2017 Texas A&M University System Technology Summit Moody Gardens Convention Center, Galveston, TX February 20-22
The Texas A&M University System Technology Summit is the place technology experts come to learn from the best, exchange ideas on common challenges and spend time together. Professionals have the rare chance to blend technical learning across a wide range of subjects. Tech Summit offers sessions to help you master your daily work, while enjoying a taste of island time. This year’s web track is full of valuable sessions:
Equidox by Onix treats you to hors d’oeuvres and a complimentary first drink. Join the Texas A&M GoWeb group and end your day in a casual setting. Network with web professionals and discuss everything web, from the latest trends on analytics, accessibility and branding to recent successes and challenges.
Static website generators have been gaining popularity for a couple years now. Mathias Biilmann Christensen, CEO of Netlify (a static hosting platform), going so far as to claim, “Static website generators are the next big thing.” While this may be a bold statement given the popularity of WordPress and other dynamic CMS’s (Content Management Systems), he does give some very good reasons why going static may be the way of the future.
Dynamic sites can be overly complex and at risk to exploits, and the performance benefit of a static site is a no brainer. Most dynamic sites get around this with caching, but Mathais says, “Even with a highly optimized dynamic website, the static version is more than six times as fast on average!” Static sites also have the potential of taking advantage of a CDN (Content Delivery Network), which improves performance based on your location. Use this tool to test a website’s performance around the world!
One enterprise level CMS used by many in the A&M system is Hannon Hill’s Cascade CMS. In a lot of ways, Cascade is very similar to a static website generator (but at risk of causing controversy I won’t go so far as to call it one). When a user publishes a page in Cascade, it places static HTML files on a server for the website. What Cascade gives users, that a lot of the more modern static site generators don’t, is a backend for content editing with a standard WYSIWYG (What You See is What You Get) editor. The College of Architecture is in the process of moving our websites from a dynamic CMS into Cascade and the chart below shows the immediate performance improvements we have gained.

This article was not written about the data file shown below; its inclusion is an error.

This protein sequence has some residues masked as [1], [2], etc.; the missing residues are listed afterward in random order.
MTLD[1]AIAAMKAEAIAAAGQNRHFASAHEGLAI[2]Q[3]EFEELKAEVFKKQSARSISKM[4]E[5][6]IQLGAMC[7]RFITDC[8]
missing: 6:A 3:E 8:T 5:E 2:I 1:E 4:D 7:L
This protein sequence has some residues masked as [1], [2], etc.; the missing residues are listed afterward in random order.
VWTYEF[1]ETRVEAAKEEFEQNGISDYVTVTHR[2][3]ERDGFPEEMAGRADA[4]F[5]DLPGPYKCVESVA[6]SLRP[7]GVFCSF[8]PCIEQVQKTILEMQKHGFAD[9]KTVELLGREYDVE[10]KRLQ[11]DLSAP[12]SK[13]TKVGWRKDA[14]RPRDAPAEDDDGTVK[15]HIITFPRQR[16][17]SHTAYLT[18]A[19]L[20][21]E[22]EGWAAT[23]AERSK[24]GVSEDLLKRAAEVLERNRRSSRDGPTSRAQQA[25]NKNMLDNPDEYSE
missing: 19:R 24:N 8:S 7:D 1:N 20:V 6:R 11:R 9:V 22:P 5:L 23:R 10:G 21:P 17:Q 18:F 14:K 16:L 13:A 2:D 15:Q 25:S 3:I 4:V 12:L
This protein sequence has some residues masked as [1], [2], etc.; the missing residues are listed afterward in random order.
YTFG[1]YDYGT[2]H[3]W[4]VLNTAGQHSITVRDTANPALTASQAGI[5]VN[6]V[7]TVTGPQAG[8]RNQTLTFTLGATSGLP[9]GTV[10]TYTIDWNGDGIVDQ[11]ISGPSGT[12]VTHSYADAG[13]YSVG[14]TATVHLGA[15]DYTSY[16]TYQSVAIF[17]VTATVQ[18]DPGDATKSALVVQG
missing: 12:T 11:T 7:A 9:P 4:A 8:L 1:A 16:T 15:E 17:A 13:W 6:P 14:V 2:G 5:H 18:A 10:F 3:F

This chart comes from Google Webmaster tools. We switched the site (creativity.arch.tamu.edu) over to Cascade CMS on January 28th.
There are pros and cons to both dynamic and static site generators. Depending on the requirements of a project, one may be better suited than the other. Use the comments section to share your experiences, and join the conversation on Slack.
Earlier this week, Google announced a new mobile-friendly label to help users identify responsive and mobile sites at a glance from?their mobile device. ?To check if your site has the label, just search from your phone or tablet. You can also use Google’s Mobile-Friendly Test?to check your site and review the documentation in their Webmasters Mobile Guide.
A few years ago, I was messaging a friend and offered to email him a file, making the assumption he would simply pull it up on his computer when he got home. His response was more jarring to me than it should have been.
“I don’t have a computer.”
The idea that my friend might only get online through his phone did not even occur to me. It should have, because I had already been developing mobile-friendly websites for a little while, but it didn’t. With the evolution of mobile devices and cloud services, more and more people don’t really need a computer on a daily basis.
For many groups on campus, Google Analytics is a great tool to help you tweak your navigation and design. What about using it to show how people are accessing your site from a mobile perspective?
Check out this Google Analytics dashboard that you can add to your account that will help you get a better understanding of what devices are visiting your website.
If you are wondering whether or not it is time to go responsive (the answer is yes you should by the way) then why not let your site analytics answer the question for you. We have built a ready to use google analytics dashboard that lets you see how your site is stacking up across desktop mobile and tablets.
Pew Internet has released their 2013 survey on Cell Internet use. In general, it illustrates the continuing and growing trend of using cellular mobile devices to access the internet. Highlights from this year’s survey include the fact that 63% of people go online using their phones (up from 55% in 2012 and 31% in 2009), and that 85% of people aged 18-29 use their phone to go online.
Of the 63% who use their phone to go online, 34% of them?mostly use their phone to go online. In the 18-29 age group, 50% of people fall into this category.
Details of the survey can be found at?http://pewinternet.org/Reports/2013/Cell-Internet/Summary-of-Findings/Cell-Internet-Access.aspx.
August 28,2013 was another record day for Wi-Fi use at Texas A&M University. Networking & Information Security reported a new record of 68,108 unique users in a 24-hour period. Last Fall semester’s record was 61,736, set on November 28, 2012. Yesterday?s peak usage was 30,733, just short of last Fall?s record of 31,013, also set on November 28. So far this semester, user sessions in a 24-hour period have been averaging about 1.1 million sessions. The current record for user sessions in a 24-hour period was set last Fall semester at 1,618,420 on September 19, 2012.